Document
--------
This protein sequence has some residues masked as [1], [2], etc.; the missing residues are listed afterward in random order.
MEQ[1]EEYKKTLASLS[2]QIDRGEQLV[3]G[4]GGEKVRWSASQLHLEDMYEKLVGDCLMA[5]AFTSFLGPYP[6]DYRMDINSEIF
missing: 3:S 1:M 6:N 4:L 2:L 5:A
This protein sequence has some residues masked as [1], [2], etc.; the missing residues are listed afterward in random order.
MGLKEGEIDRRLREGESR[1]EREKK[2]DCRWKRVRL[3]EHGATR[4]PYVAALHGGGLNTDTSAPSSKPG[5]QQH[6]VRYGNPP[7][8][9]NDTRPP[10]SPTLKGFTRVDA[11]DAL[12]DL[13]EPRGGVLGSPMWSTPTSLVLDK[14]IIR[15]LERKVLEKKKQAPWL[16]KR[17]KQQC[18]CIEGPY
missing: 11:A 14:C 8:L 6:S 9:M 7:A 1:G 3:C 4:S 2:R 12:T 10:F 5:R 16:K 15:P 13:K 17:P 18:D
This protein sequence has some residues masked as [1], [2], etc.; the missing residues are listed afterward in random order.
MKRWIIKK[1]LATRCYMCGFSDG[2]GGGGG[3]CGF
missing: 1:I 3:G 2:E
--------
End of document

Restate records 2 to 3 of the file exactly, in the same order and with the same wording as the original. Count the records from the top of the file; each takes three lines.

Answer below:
This protein sequence has some residues masked as [1], [2], etc.; the missing residues are listed afterward in random order.
MGLKEGEIDRRLREGESR[1]EREKK[2]DCRWKRVRL[3]EHGATR[4]PYVAALHGGGLNTDTSAPSSKPG[5]QQH[6]VRYGNPP[7][8][9]NDTRPP[10]SPTLKGFTRVDA[11]DAL[12]DL[13]EPRGGVLGSPMWSTPTSLVLDK[14]IIR[15]LERKVLEKKKQAPWL[16]KR[17]KQQC[18]CIEGPY
missing: 11:A 14:C 8:L 6:S 9:M 7:A 1:G 3:C 4:S 2:R 12:T 10:F 5:R 16:K 15:P 13:K 17:P 18:D
This protein sequence has some residues masked as [1], [2], etc.; the missing residues are listed afterward in random order.
MKRWIIKK[1]LATRCYMCGFSDG[2]GGGGG[3]CGF
missing: 1:I 3:G 2:E